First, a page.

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J Endocrinol. 2013 Sep 9;219(1):79-88. doi: 10.1530/JOE-13-0192. Print 2013 Oct.

CB1 receptor mediates the effects of glucocorticoids on AMPK activity in the hypothalamus.

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1
Centre for Endocrinology, William Harvey Research Institute, Barts and the London School of Medicine and Dentistry, Queen Mary University of London, London EC1M 6BQ, UK Department of Endocrine Neurobiology, Institute of Experimental Medicine, Hungarian Academy of Sciences, Budapest 1083, Hungary Division of Endocrinology, Diabetes, Metabolism and Molecular Medicine, Department of Medicine, Tupper Research Institute, Tufts Medical Center, Boston, Massachusetts 02111, USA Oxford Centre for Diabetes, Endocrinology and Metabolism, University of Oxford, Oxford, UK.

Abstract

AMP-activated protein kinase (AMPK), a regulator of cellular and systemic energy homeostasis, can be influenced by several hormones. Tissue-specific alteration of AMPK activity by glucocorticoids may explain the increase in appetite, the accumulation of lipids in adipose tissues, and the detrimental cardiac effects of Cushing's syndrome. Endocannabinoids are known to mediate the effects of various hormones and to influence AMPK activity. Cannabinoids have central orexigenic and direct peripheral metabolic effects via the cannabinoid receptor type 1 (CB1). In our preliminary experiments, WT mice received implants of a corticosterone-containing pellet to establish a mouse model of Cushing's syndrome. Subsequently, WT and Cb1 (Cnr1)-knockout (CB1-KO) littermates were treated with corticosterone and AMPK activity in the hypothalamus, various adipose tissues, liver and cardiac tissue was measured. Corticosterone-treated CB1-KO mice showed a lack of weight gain and of increase in hypothalamic and hepatic AMPK activity. In adipose tissues, baseline AMPK activity was higher in CB1-KO mice, but a glucocorticoid-induced drop was observed, similar to that observed in WT mice. Cardiac AMPK levels were reduced in CB1-KO mice, but while WT mice showed significantly reduced AMPK activity following glucocorticoid treatment, CB1-KO mice showed a paradoxical increase. Our findings indicate the importance of the CB1 receptor in the central orexigenic effect of glucocorticoid-induced activation of hypothalamic AMPK activity. In the periphery adipose tissues, changes may occur independently of the CB1 receptor, but the receptor appears to alter the responsiveness of the liver and myocardial tissues to glucocorticoids. In conclusion, our data suggest that an intact cannabinoid pathway is required for the full metabolic effects of chronic glucocorticoid excess.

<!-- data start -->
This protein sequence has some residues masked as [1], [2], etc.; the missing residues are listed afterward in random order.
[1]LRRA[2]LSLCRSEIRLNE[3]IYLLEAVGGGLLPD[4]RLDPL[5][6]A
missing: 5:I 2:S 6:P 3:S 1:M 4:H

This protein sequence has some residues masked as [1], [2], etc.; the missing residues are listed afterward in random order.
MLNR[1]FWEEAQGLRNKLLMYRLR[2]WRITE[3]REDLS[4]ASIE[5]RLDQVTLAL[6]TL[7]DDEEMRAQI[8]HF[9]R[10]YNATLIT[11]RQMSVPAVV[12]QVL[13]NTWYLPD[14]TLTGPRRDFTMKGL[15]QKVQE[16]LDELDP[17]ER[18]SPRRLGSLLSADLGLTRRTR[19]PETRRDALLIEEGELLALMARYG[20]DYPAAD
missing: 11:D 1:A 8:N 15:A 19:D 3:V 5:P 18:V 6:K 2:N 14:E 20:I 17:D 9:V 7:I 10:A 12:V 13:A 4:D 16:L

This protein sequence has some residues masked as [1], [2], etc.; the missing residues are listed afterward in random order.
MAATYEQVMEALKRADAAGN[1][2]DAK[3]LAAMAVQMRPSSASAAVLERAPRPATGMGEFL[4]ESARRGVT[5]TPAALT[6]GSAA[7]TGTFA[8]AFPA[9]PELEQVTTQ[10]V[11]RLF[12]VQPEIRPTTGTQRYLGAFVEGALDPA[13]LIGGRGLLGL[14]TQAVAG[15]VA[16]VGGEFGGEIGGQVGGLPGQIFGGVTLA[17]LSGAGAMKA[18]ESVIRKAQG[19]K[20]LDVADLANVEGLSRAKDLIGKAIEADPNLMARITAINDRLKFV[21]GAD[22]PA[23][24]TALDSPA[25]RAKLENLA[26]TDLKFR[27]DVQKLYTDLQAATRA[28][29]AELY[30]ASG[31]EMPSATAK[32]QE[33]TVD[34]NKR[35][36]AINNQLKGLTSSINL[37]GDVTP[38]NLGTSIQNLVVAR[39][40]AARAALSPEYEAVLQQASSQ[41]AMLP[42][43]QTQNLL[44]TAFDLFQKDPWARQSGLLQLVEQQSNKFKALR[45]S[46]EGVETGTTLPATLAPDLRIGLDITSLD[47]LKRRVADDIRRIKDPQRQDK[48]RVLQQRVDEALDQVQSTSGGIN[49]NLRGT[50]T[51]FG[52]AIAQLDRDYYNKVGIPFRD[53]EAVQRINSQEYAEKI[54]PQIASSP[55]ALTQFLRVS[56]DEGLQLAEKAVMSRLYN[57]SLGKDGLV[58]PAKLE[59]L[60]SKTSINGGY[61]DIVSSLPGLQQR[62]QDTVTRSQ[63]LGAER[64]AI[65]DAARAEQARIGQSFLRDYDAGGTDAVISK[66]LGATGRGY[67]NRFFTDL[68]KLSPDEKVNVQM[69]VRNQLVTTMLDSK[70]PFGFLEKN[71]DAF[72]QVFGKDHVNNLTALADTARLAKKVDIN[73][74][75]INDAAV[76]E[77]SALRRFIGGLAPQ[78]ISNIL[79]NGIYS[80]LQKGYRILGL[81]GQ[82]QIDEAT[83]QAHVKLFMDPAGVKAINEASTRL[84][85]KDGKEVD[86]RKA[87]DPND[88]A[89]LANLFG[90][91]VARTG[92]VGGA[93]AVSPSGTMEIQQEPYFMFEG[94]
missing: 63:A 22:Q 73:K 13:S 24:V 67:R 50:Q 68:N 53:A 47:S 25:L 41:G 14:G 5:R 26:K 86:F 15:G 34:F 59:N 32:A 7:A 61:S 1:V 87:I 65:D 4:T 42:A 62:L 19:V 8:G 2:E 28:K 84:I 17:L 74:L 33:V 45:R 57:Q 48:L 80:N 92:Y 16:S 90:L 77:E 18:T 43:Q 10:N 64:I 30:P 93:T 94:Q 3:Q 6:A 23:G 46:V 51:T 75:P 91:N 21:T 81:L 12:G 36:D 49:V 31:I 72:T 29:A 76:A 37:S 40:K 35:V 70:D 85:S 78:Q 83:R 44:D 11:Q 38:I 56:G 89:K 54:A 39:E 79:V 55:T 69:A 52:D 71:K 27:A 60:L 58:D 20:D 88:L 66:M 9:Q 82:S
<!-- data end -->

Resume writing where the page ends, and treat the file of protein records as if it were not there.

KEYWORDS:

AMPK activity; CB1 receptor; glucocorticoids

PMID:
23884964
DOI:
10.1530/JOE-13-0192
[Indexed for MEDLINE]
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